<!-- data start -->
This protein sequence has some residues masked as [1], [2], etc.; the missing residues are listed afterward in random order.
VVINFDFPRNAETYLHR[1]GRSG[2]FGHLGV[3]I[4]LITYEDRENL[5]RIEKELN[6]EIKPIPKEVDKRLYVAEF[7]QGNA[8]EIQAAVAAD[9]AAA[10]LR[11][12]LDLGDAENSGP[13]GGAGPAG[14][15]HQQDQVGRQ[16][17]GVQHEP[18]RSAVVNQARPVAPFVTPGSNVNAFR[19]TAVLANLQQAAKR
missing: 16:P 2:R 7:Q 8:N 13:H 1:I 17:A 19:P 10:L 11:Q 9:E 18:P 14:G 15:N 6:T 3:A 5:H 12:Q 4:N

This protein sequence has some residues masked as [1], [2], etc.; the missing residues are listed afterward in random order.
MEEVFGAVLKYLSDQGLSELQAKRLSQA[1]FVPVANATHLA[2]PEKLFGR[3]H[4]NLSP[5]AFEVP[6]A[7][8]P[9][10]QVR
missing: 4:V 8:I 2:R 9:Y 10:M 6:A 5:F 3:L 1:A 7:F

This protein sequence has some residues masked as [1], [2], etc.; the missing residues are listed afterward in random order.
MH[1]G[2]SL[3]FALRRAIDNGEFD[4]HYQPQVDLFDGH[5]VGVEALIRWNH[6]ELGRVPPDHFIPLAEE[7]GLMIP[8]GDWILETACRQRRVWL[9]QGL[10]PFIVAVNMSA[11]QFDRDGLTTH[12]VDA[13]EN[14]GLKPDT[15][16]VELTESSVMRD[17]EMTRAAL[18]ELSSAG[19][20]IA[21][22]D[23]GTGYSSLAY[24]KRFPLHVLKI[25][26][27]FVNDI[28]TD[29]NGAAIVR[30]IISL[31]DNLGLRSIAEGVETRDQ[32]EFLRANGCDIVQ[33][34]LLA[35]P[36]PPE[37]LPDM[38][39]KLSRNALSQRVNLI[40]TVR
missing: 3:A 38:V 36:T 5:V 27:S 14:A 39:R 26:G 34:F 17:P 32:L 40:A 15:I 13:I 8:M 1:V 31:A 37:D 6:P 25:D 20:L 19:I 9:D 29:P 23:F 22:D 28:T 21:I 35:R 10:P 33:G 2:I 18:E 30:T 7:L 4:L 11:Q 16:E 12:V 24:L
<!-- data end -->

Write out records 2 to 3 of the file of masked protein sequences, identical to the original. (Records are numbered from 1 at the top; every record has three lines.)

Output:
This protein sequence has some residues masked as [1], [2], etc.; the missing residues are listed afterward in random order.
MEEVFGAVLKYLSDQGLSELQAKRLSQA[1]FVPVANATHLA[2]PEKLFGR[3]H[4]NLSP[5]AFEVP[6]A[7][8]P[9][10]QVR
missing: 4:V 8:I 2:R 9:Y 10:M 6:A 5:F 3:L 1:A 7:F

This protein sequence has some residues masked as [1], [2], etc.; the missing residues are listed afterward in random order.
MH[1]G[2]SL[3]FALRRAIDNGEFD[4]HYQPQVDLFDGH[5]VGVEALIRWNH[6]ELGRVPPDHFIPLAEE[7]GLMIP[8]GDWILETACRQRRVWL[9]QGL[10]PFIVAVNMSA[11]QFDRDGLTTH[12]VDA[13]EN[14]GLKPDT[15][16]VELTESSVMRD[17]EMTRAAL[18]ELSSAG[19][20]IA[21][22]D[23]GTGYSSLAY[24]KRFPLHVLKI[25][26][27]FVNDI[28]TD[29]NGAAIVR[30]IISL[31]DNLGLRSIAEGVETRDQ[32]EFLRANGCDIVQ[33][34]LLA[35]P[36]PPE[37]LPDM[38][39]KLSRNALSQRVNLI[40]TVR
missing: 3:A 38:V 36:T 5:V 27:S 14:A 39:R 26:G 34:F 17:P 32:L 40:A 15:I 13:I 8:M 1:V 31:A 37:D 6:P 25:D 20:L 19:I 9:D 29:P 23:F 22:D 28:T 21:I 35:R 10:P 33:G 2:I 18:E 30:T 7:L 4:L 11:Q 16:E 12:V 24:L